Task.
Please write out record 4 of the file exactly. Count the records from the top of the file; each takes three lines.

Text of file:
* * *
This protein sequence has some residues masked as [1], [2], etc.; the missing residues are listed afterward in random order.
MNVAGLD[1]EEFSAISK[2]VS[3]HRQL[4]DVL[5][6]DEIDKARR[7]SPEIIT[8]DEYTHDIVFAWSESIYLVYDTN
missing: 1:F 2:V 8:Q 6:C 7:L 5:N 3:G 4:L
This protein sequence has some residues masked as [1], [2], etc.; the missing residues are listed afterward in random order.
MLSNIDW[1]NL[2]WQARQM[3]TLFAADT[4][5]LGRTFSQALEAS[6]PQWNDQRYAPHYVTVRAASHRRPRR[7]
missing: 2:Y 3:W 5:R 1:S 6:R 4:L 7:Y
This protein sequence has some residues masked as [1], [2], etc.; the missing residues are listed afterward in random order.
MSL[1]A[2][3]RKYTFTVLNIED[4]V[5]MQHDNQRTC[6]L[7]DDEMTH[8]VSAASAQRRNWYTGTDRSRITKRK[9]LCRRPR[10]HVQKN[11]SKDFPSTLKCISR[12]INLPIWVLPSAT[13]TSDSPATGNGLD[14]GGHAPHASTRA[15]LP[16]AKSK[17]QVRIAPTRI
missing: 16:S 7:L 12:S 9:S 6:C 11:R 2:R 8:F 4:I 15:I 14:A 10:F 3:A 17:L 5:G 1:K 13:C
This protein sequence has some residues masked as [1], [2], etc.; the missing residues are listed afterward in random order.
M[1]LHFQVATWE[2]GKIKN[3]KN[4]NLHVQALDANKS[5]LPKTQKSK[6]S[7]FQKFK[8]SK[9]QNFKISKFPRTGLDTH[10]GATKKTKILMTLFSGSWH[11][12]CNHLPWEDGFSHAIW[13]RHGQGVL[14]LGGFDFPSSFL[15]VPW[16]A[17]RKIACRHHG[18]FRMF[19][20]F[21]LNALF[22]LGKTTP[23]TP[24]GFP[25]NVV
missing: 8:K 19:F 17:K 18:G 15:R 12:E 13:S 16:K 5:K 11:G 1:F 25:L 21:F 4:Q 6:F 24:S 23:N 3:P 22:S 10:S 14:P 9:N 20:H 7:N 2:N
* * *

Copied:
This protein sequence has some residues masked as [1], [2], etc.; the missing residues are listed afterward in random order.
M[1]LHFQVATWE[2]GKIKN[3]KN[4]NLHVQALDANKS[5]LPKTQKSK[6]S[7]FQKFK[8]SK[9]QNFKISKFPRTGLDTH[10]GATKKTKILMTLFSGSWH[11][12]CNHLPWEDGFSHAIW[13]RHGQGVL[14]LGGFDFPSSFL[15]VPW[16]A[17]RKIACRHHG[18]FRMF[19][20]F[21]LNALF[22]LGKTTP[23]TP[24]GFP[25]NVV
missing: 8:K 19:F 17:K 18:G 15:R 12:E 13:S 16:K 5:K 11:G 1:F 25:L 21:F 4:Q 6:F 24:S 23:N 3:P 22:S 10:S 14:P 9:N 20:H 7:N 2:N